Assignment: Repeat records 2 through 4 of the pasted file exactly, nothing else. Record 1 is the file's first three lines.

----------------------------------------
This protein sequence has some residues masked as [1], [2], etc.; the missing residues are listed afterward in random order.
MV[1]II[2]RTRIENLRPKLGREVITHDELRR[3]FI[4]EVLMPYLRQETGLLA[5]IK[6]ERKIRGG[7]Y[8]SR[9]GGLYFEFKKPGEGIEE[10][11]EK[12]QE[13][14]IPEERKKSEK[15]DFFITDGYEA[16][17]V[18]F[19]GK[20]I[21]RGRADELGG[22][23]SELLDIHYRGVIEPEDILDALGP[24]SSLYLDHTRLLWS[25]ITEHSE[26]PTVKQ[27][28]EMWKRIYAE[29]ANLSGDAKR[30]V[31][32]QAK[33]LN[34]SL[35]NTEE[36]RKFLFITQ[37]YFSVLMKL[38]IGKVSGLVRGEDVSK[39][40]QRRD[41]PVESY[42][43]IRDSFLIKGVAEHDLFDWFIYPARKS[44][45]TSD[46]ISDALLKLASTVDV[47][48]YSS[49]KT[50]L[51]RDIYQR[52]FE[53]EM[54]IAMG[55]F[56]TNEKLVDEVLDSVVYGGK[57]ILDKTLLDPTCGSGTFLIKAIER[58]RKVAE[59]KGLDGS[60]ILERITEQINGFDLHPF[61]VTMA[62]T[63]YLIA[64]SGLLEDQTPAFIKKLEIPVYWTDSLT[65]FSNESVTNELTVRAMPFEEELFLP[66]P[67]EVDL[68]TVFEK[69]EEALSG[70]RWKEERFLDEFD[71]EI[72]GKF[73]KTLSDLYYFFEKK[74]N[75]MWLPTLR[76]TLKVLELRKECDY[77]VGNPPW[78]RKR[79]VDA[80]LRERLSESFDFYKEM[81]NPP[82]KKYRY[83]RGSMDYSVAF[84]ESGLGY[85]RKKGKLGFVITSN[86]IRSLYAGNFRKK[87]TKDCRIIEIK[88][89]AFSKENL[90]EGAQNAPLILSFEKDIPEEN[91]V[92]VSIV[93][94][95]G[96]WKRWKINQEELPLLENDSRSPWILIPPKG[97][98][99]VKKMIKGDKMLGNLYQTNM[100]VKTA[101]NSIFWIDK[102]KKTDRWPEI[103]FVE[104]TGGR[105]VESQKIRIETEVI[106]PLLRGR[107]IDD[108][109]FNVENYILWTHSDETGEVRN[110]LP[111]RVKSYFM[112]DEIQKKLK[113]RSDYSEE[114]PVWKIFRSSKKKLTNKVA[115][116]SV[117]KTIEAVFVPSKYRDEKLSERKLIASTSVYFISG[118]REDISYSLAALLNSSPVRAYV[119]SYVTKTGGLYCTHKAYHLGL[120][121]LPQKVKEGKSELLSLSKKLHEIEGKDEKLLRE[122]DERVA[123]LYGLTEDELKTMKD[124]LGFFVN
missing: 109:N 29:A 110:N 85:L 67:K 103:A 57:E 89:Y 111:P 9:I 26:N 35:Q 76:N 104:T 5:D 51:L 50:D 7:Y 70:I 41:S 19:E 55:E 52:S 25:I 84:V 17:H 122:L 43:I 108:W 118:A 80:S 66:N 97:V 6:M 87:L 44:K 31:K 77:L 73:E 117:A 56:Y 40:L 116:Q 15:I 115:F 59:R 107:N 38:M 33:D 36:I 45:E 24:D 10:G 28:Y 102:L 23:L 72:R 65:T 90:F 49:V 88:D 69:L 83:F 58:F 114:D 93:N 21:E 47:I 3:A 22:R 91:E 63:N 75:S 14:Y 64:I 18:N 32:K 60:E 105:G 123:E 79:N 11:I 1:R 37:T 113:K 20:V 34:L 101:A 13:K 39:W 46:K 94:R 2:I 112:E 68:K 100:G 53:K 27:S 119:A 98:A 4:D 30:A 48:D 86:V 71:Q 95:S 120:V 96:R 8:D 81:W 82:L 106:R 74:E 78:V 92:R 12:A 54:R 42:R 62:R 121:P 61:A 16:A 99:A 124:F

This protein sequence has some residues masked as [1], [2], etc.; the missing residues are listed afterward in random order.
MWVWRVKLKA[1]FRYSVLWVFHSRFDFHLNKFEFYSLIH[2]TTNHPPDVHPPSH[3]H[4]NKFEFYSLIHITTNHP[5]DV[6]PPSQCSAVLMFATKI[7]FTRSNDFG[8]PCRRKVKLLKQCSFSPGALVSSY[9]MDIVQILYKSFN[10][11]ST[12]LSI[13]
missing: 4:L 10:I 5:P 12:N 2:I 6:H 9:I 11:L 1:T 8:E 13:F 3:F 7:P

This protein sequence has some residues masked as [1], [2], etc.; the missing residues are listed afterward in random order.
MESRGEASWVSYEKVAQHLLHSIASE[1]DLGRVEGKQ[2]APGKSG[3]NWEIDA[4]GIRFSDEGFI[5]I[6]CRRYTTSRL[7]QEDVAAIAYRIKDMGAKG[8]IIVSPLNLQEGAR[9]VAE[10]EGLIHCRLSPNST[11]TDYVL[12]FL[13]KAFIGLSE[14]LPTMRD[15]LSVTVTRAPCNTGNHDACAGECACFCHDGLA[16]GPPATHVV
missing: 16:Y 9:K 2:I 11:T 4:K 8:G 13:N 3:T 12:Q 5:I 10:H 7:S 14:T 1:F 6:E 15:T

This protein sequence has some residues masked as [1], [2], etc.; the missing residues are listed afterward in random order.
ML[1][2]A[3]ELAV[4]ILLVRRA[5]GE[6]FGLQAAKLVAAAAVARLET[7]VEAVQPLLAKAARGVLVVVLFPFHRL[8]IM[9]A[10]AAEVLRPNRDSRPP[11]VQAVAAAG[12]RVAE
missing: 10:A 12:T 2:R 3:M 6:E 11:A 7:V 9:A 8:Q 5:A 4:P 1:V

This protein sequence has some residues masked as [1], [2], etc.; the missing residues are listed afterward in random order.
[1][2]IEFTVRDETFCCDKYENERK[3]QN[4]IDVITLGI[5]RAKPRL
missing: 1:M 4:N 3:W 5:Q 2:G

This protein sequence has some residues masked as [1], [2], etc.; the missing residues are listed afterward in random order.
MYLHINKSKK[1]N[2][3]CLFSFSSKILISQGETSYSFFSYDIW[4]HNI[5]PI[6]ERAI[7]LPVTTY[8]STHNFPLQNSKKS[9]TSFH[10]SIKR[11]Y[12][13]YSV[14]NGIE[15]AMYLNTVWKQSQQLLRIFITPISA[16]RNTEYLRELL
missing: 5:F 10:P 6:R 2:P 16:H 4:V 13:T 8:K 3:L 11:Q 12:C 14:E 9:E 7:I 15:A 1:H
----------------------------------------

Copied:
This protein sequence has some residues masked as [1], [2], etc.; the missing residues are listed afterward in random order.
MWVWRVKLKA[1]FRYSVLWVFHSRFDFHLNKFEFYSLIH[2]TTNHPPDVHPPSH[3]H[4]NKFEFYSLIHITTNHP[5]DV[6]PPSQCSAVLMFATKI[7]FTRSNDFG[8]PCRRKVKLLKQCSFSPGALVSSY[9]MDIVQILYKSFN[10][11]ST[12]LSI[13]
missing: 4:L 10:I 5:P 12:N 2:I 6:H 9:I 11:L 1:T 8:E 13:F 3:F 7:P

This protein sequence has some residues masked as [1], [2], etc.; the missing residues are listed afterward in random order.
MESRGEASWVSYEKVAQHLLHSIASE[1]DLGRVEGKQ[2]APGKSG[3]NWEIDA[4]GIRFSDEGFI[5]I[6]CRRYTTSRL[7]QEDVAAIAYRIKDMGAKG[8]IIVSPLNLQEGAR[9]VAE[10]EGLIHCRLSPNST[11]TDYVL[12]FL[13]KAFIGLSE[14]LPTMRD[15]LSVTVTRAPCNTGNHDACAGECACFCHDGLA[16]GPPATHVV
missing: 16:Y 9:K 2:I 11:T 4:K 8:G 13:N 3:T 12:Q 5:I 10:H 7:S 14:T 1:F 6:E 15:T

This protein sequence has some residues masked as [1], [2], etc.; the missing residues are listed afterward in random order.
ML[1][2]A[3]ELAV[4]ILLVRRA[5]GE[6]FGLQAAKLVAAAAVARLET[7]VEAVQPLLAKAARGVLVVVLFPFHRL[8]IM[9]A[10]AAEVLRPNRDSRPP[11]VQAVAAAG[12]RVAE
missing: 10:A 12:T 2:R 3:M 6:E 11:A 7:V 9:A 8:Q 5:A 4:P 1:V